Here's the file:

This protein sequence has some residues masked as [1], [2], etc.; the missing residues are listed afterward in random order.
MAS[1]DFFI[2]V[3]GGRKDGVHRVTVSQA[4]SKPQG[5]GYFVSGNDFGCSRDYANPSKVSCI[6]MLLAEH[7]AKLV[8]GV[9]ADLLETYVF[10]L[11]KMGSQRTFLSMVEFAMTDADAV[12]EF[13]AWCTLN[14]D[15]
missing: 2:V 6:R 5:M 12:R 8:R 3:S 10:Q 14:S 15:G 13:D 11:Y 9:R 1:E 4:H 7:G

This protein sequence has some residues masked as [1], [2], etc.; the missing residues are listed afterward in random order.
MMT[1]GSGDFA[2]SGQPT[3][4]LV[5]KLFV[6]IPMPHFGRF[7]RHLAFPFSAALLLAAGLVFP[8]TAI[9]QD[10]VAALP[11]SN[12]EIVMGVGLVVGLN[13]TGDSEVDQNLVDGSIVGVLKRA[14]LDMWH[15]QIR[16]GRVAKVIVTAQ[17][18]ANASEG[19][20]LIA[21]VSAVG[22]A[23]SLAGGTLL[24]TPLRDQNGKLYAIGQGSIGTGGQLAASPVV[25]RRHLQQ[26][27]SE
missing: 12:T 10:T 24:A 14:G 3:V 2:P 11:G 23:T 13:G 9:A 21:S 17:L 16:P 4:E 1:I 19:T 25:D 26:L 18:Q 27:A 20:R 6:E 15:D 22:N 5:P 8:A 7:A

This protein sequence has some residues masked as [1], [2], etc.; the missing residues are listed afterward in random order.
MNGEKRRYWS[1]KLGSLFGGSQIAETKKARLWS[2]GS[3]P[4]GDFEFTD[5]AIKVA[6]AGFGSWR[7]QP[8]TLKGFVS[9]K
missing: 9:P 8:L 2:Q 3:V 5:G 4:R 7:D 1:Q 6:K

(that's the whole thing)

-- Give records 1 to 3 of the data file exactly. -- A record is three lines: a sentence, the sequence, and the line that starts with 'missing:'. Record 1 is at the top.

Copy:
This protein sequence has some residues masked as [1], [2], etc.; the missing residues are listed afterward in random order.
MAS[1]DFFI[2]V[3]GGRKDGVHRVTVSQA[4]SKPQG[5]GYFVSGNDFGCSRDYANPSKVSCI[6]MLLAEH[7]AKLV[8]GV[9]ADLLETYVF[10]L[11]KMGSQRTFLSMVEFAMTDADAV[12]EF[13]AWCTLN[14]D[15]
missing: 2:V 6:R 5:M 12:R 8:R 3:S 10:Q 14:S 15:G 13:D 11:Y 9:R 1:E 4:H 7:G

This protein sequence has some residues masked as [1], [2], etc.; the missing residues are listed afterward in random order.
MMT[1]GSGDFA[2]SGQPT[3][4]LV[5]KLFV[6]IPMPHFGRF[7]RHLAFPFSAALLLAAGLVFP[8]TAI[9]QD[10]VAALP[11]SN[12]EIVMGVGLVVGLN[13]TGDSEVDQNLVDGSIVGVLKRA[14]LDMWH[15]QIR[16]GRVAKVIVTAQ[17][18]ANASEG[19][20]LIA[21]VSAVG[22]A[23]SLAGGTLL[24]TPLRDQNGKLYAIGQGSIGTGGQLAASPVV[25]RRHLQQ[26][27]SE
missing: 12:T 10:T 24:A 14:G 3:V 2:P 11:G 23:T 13:G 9:A 21:S 17:L 16:P 4:E 1:I 19:T 25:D 26:L 18:Q 27:A 20:R 6:E 15:D 22:N 5:P 8:A 7:A

This protein sequence has some residues masked as [1], [2], etc.; the missing residues are listed afterward in random order.
MNGEKRRYWS[1]KLGSLFGGSQIAETKKARLWS[2]GS[3]P[4]GDFEFTD[5]AIKVA[6]AGFGSWR[7]QP[8]TLKGFVS[9]K
missing: 9:P 8:L 2:Q 3:V 5:G 4:R 7:D 1:Q 6:K